Going mobile — Silverdale mechanic starts mobile service and becomes personal mechanice to many

Colin Shaughnessy works in a driveway to replace head gaskets on a Toyota SUV for a client of his mobile auto repair service.  - Greg Skinner/staff photo
Colin Shaughnessy works in a driveway to replace head gaskets on a Toyota SUV for a client of his mobile auto repair service.
— image credit: Greg Skinner/staff photo

Two years ago Silverdale resident Colin Shaughnessy conducted a little business experiment to see if he could start and run a mobile auto repair service as a successful small business.

Today, On Demand Auto Repair is a mobile 24/7 auto repair shop booked weeks in advance and on the verge of expanding into a second rolling repair shop and hiring a mechanic to operate it.

One year into the bad economy, the shrinking amount of work coming into Shaughnessy’s employer’s shop got him thinking about other approaches to his working life and how he might better support his family. Being a mechanic is what Shaughnessy does. Leaving the industry he loves wasn’t part of the process.

“It’s his gift,” said Jennifer  Shaughnessy, Colin’s wife.

The idea to take the full services of a garage to the customer’s house in the way that doctors used to make house calls was not Colin Shaughnessy’s originally. The first time he’d heard of such a thing was when one pulled up to his childhood home to fix a clutch in the family Ford. He was 15.

“I never though about it again until two years ago,” he said.

Jennifer Shaughnessy said her husband came home from his job at the auto shop he was working for and pitched her the idea.

“I’ve always worked on the side,” said Colin Shaughnessy. After a few months of working evenings and weekends he built up a client list, including more than 10 fleet maintenance customers, and decided it was worth the leap to take On Demand Auto Repair into a full-time occupation.

Jennifer Shaughnessy, who handles much of the administration and sees to the books of the company, used and Facebook as marketing tools that served along side the growing word of mouth from happy customers. Most of the work comes from repeat customers at this point, said Colin Shaughnessy.

Part of his plan included the bet that in the down economy people would hang on to their cars longer and good maintenance and repairs would be needed. The other part of the bet was that customers would prefer the mobile service to the shop experience.

He says he is “100 percent” happy with the decision to go out on his own with a business. “There are stressful days,” Colin Shaughnessy admitted.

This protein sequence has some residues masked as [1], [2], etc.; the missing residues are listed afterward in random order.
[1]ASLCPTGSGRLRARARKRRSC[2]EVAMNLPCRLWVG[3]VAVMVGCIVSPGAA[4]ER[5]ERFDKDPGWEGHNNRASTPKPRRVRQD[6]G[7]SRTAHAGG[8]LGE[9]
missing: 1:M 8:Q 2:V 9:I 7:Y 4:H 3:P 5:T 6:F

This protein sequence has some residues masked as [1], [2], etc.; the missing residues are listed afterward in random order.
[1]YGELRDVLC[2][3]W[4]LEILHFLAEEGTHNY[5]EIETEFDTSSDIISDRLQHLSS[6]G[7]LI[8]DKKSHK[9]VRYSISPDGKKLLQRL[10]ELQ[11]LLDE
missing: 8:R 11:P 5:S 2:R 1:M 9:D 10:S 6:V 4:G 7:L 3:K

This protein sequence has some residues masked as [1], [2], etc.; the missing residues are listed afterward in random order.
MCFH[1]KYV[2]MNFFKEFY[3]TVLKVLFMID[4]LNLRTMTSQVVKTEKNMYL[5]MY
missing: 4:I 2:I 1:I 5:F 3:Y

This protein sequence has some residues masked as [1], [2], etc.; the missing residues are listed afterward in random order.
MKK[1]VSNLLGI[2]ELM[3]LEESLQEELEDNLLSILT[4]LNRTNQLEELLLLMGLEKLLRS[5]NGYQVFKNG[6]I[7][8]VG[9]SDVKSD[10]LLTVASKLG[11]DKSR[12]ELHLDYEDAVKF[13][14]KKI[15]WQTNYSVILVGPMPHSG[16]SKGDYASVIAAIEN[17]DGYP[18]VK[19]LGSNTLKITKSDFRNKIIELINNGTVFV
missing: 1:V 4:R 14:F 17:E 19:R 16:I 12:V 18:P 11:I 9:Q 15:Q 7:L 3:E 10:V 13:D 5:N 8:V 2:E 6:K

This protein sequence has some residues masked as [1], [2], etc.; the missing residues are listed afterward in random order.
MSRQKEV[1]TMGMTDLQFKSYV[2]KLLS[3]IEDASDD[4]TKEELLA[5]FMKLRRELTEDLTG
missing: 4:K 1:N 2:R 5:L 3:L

Shaughnessy said his customers do like the mobile service provided from the Grumman box truck that he’s converted in to a rolling garage and the one on one experience they get with the owner – him. He said he’s in effect become a personal mechanic to a lot of folks in Kitsap County.

Executive director of the Silverdale Chamber of Commerce, Kathleen Knuckey, said there have been others in Silverdale to start up mobile small businesses in the down economy.

Once a customer of Shaughnessy’s herself,  Knuckey said the service he provides to those whose cars are broken and stranded is very useful.

Also in Kitsap County are a mobile dental hygienist and a mobile bread bakery.

Part of the business model of a mobile company can be a necessity with small businesses she said. For example, she mentioned Kitsap Errand Runner, which was started by an unemployed man who got the idea while running errands for his mother. Mobile businesses can have a lower overhead cost, she said.

“[It’s] being creative in this economy,” Knuckey said.

The only thing On Demand is missing in a lift, but Shaughnessy said there is little that can’t be done on jack stands. He fixes everything from a mid-century farm tractor just outside of Kingston to fleet cars, and like brick-and-motor auto shops, On Demand offers a 12,000 mile warranty on his work. A trained licensed and certified mechanic,  Shaughnessy said 99 percent of his jobs are complete in a single day.

A recent client of  Shaughnessy’s faced an $800 dollar repair bill to fix the heater core buried deep behind the dashboard of her Toyota T-100 pickup. She decided the repair was smarter than buying a new truck right now, Shaughnessy said.

Maintaining vehicles well makes a lot of sense if you’re going to keep them around, he said.

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